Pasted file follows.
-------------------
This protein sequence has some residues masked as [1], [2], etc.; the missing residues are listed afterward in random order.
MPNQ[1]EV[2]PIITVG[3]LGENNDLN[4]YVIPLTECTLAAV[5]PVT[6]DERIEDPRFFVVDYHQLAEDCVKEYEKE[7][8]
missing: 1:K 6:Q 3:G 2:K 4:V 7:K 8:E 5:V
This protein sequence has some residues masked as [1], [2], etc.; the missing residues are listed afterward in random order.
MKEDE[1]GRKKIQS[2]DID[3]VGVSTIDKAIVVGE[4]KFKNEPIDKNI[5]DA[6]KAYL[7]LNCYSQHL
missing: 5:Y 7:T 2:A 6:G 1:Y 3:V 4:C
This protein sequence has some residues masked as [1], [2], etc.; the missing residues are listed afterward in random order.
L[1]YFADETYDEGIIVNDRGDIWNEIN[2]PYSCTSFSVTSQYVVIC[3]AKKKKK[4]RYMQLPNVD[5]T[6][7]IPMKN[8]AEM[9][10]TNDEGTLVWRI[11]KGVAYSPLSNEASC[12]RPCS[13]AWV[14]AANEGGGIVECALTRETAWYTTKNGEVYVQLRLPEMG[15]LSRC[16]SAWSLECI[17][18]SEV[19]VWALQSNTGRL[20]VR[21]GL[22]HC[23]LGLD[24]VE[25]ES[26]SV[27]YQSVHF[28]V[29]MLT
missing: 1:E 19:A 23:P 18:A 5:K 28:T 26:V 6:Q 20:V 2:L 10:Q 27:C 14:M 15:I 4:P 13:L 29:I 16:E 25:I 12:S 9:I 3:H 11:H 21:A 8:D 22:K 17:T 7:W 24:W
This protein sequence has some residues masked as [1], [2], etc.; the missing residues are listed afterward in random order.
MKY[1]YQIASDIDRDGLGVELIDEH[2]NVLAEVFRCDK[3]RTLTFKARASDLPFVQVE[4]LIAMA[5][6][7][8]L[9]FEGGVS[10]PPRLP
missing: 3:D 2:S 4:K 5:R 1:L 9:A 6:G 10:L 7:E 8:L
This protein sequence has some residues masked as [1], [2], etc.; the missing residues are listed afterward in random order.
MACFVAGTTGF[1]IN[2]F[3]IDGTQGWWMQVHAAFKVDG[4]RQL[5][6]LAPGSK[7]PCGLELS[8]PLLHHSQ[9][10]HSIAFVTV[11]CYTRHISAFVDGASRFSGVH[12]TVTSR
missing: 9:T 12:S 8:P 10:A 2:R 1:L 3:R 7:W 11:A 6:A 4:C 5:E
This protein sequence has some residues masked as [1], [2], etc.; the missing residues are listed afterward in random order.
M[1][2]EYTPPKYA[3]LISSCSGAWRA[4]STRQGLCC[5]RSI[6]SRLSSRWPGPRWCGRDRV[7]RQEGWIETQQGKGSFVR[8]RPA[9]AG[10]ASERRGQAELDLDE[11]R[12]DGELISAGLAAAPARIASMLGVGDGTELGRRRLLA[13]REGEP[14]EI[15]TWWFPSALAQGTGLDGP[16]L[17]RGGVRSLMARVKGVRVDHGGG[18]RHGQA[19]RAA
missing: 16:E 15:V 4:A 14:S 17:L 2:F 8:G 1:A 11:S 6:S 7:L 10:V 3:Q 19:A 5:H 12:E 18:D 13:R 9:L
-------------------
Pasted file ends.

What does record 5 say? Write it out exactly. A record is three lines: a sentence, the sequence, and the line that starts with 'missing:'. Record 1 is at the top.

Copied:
This protein sequence has some residues masked as [1], [2], etc.; the missing residues are listed afterward in random order.
MACFVAGTTGF[1]IN[2]F[3]IDGTQGWWMQVHAAFKVDG[4]RQL[5][6]LAPGSK[7]PCGLELS[8]PLLHHSQ[9][10]HSIAFVTV[11]CYTRHISAFVDGASRFSGVH[12]TVTSR
missing: 9:T 12:S 8:P 10:A 2:R 1:L 3:R 7:W 11:A 6:A 4:C 5:E